I pray remember me to Nell;

And for your friend I’d have you know

Your loving Cousin,

DEBORAH DOUGH

Montagu, “An Answer to a Love-Letter, In Verse” read by Sarah Smethurst

Source: UMW Montagu’s “An Answer to a Love-Letter, In Verse”

Is it to me this sad lamenting strain?
Are Heaven’s choicest gifts bestow’d in vain?
A plenteous fortune and a beauteous bride,
Your love rewarded, and content your pride;
Yet, leaving her, ’tis me that you pursue,
Without one single charm — but being new.
How vile is man! How I detest the ways
Of covert falsehood and designing praise!
As tasteless, easier happiness you slight,
Ruin your joy, and mischief your delight.
Why should poor pug (the mimic of your kind)
Wear a rough chain, and be to box confin’d?
Some cup, perhaps, he breaks, or tears a fan,
While moves, unpunish’d, the destroyer man;
Not bound by vows, and unrestrain’d by shame,
In sport you break the heart, and rend the fame.
Not that your art can be successful here,
Th’ already plunder’d need no robber fear.
Nor sighs nor charms, nor flattery, can move,
Too well secur’d against a second love.
Once, and but once, that devil charm’d my mind,
To reason deaf, to observation blind,
I idly hop’d (what cannot Love persuade!)
My fondness equall’d and my truth repaid:
Slow to distrust, and willing to believe;
Long hush’d my doubts, I would myself deceive.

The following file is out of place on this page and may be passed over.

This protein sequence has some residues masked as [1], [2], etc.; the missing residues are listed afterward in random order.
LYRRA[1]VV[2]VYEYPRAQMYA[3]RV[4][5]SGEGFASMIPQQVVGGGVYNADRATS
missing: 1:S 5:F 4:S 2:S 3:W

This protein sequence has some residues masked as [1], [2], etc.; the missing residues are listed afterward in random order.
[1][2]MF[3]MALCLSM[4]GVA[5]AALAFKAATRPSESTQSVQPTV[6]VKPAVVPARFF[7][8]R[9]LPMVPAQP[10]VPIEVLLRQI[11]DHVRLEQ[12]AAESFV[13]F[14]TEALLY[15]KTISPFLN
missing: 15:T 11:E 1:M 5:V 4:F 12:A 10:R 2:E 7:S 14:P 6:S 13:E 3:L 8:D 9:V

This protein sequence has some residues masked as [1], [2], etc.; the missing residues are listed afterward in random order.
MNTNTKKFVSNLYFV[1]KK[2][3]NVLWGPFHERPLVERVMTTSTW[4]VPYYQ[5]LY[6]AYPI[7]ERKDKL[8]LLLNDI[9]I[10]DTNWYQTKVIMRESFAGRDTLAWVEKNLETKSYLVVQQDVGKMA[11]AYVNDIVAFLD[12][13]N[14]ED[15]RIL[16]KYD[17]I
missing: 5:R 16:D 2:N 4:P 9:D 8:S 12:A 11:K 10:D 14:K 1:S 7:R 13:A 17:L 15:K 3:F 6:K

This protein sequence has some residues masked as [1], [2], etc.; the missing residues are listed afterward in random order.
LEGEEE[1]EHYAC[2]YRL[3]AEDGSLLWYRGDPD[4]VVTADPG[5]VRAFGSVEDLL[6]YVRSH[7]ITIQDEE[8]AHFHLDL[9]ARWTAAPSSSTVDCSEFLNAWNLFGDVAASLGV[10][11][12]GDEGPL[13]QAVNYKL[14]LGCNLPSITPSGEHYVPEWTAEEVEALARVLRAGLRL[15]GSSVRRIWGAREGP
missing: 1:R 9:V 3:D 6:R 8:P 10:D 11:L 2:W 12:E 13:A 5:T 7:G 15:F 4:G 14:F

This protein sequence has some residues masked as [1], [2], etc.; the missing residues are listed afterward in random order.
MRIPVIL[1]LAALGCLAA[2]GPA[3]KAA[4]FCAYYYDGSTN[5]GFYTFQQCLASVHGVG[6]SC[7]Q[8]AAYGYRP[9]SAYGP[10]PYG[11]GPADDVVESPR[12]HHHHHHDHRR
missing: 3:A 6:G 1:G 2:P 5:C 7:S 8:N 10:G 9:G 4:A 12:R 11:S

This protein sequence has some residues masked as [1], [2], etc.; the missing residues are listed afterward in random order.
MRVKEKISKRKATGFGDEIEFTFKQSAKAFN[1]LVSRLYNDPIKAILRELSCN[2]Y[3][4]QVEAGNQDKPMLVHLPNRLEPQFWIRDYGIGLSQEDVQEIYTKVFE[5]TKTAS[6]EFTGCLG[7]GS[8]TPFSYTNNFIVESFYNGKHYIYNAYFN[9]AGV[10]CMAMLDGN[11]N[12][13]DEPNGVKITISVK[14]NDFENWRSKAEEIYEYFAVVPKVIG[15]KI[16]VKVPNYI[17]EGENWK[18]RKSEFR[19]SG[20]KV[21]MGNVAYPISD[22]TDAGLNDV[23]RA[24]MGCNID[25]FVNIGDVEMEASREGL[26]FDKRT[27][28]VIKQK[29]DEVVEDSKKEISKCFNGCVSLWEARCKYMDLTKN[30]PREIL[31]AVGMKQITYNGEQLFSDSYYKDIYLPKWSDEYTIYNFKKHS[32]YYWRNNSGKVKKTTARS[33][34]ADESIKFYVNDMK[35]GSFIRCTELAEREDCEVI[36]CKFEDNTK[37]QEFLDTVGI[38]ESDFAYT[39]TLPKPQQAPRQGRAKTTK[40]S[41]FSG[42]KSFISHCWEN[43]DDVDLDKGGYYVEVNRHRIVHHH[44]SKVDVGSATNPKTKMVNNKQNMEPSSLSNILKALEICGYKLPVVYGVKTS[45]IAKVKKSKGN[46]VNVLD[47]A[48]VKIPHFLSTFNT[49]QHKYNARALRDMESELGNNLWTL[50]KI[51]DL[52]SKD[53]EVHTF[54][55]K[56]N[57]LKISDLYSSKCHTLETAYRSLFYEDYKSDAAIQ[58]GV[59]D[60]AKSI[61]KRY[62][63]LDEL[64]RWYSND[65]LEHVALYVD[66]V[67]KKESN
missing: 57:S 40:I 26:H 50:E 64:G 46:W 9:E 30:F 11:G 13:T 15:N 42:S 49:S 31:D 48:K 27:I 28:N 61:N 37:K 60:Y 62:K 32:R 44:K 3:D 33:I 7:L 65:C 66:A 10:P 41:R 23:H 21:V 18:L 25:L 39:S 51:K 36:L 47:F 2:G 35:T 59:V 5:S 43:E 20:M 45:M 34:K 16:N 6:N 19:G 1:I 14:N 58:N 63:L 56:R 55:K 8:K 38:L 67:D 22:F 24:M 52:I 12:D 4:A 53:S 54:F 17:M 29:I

Bradstreet, four poems read by Kate Reading

Source: Listentogenius.com. Includes “A Love Letter to Her Husband,” “Another,” “Another (II),” and “Contemplations.”

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Bradstreet, “A Letter to Her Husband Absent Upon Public Employment” read by Ianna Drake

Source: LibriVox.org. Download Title

My head, my heart, mine eyes, my life, nay, more,
My joy, my magazine* of earthly store, *storehouse
If two be one, as surely thou and I,
How stayest thou there, whilst I at Ipswich lie?
So many steps, head from the heart to sever,
If but a neck, soon should we be together.
I like the Earth this season, mourn in black,
My Sun is gone so far in’s zodiac,
Whom whilst I ‘joyed, nor storms, nor frost I felt,
His warmth such frigid colds did cause to melt.
My chilled limbs now numbed lie forlorn;
Return; return, sweet Sol, from Capricorn;
In this dead time, alas, what can I more
Than view those fruits which through thy heat I bore?
Which sweet contentment yield me for a space,
True living pictures of their father’s face.
O strange effect! now thou art southward gone,
I weary grow the tedious day so long;